Announcement

Collapse
No announcement yet.

What are you reading now?

Collapse

Unconfigured Ad Widget

Collapse
X
 
  • Filter
  • Time
  • Show
Clear All
new posts

  • Ring Lardner
    You Know Me Al: A Busher's Letters
    Charles Scribner's Sons
    1960

    I purchased this humorous epistolary novel from Acres of Books circa 2002. I've added the rest of Lardner's baseball stories to my reading list.

    Comment


    • F. Scott Fitzgerald
      The Great Gatsby
      Scribner
      2004

      This trade paperback was also given away anonymously by a neighbor. I vaguely recall having read the novel for school, many years ago. No doubt I appreciated it more this time around.

      Comment


      • Leonard Ehrlich
        God's Angry Man
        Modern Age Books
        1938

        The unexpurgated edition in my collection was given away by a former colleague, who inherited a garage filled wall-to-wall and floor-to-ceiling with books, pamphlets, magazines, newspapers, playbills, etc. I highly recommend this historical novel, first published in 1932, about the life of abolitionist John Brown.

        Comment


        • William Faulkner
          Light in August
          Vintage International
          1990

          This edition follows the text as corrected in 1985 by Noel Polk. It was also given away anonymously by a neighbor.

          Comment


          • Charles Nordhoff and James Norman Hall
            Mutiny on the Bounty
            Back Bay Books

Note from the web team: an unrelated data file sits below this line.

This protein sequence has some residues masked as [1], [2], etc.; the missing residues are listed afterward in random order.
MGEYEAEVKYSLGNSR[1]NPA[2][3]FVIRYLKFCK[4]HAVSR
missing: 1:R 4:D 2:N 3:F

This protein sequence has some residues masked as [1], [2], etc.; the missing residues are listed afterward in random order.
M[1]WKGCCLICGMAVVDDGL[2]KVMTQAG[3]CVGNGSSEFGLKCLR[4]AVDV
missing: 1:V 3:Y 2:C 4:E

2003

            I also purchased this tome from the local Borders Books and Music during their going-out-of-business sale in 2011. I've added the other two novels in the trilogy to my reading list. Coincidentally, last week I watched Red River on Turner Classic Movies. From Wikipedia:

            Borden Chase and Charles Schnee wrote the screenplay based on Chase's original story (which was first serialized in The Saturday Evening Post in 1946 as "Blazing Guns on the Chisholm Trail").
            From IMDb:

            Writer Borden Chase readily admitted that the storyline was Mutiny on the Bounty (1935) with saddles and stirrups.

            Comment


            • W. Somerset Maugham
              Cosmopolitans
              Avon Books

              First published in 1936, this volume contains 29 very short stories that initially appeared in the pages of Cosmopolitan magazine. Also given away by the aforementioned former colleague, the edition in my collection was in such bad shape that I was forced to remove the pages from the binding to prevent further damage while reading. From "The Wash Tub", one of the stories therein:

              "You must forgive me if I talk too much," he said presently. "This is the first chance I've had to speak English for three months. I don't suppose you will stay here long and I mean to make the most of it."

              "Three months is a long time to stay at Positano."

              "I've hired a boat and I bathe and fish. I read a great deal. I have a good many books here and if there's anything I can lend you I shall be very glad."

              "I think I have enough reading matter. But I should love to look at what you have. It's always fun looking at other people's books."

              He gave me a sharp look and his eyes twinkled.

              "It also tells you a good deal about them," he murmured.
              I confess that I also enjoy looking at other people's books. This thread is one way to indulge this desire from afar.

              Comment


              • John Steinbeck
                Of Mice and Men
                The Modern Library
                1938

                Probably also given away by the aforementioned former colleague. From Wikipedia:

                An early draft of Of Mice and Men was eaten by Steinbeck's dog. As he explained in a 1936 letter:

                My setter pup [Toby], left alone one night, made confetti of about half of my [manuscript] book. Two months [sic] work to do over again. It sets me back. There was no other draft. I was pretty mad, but the poor little fellow may have been acting critically.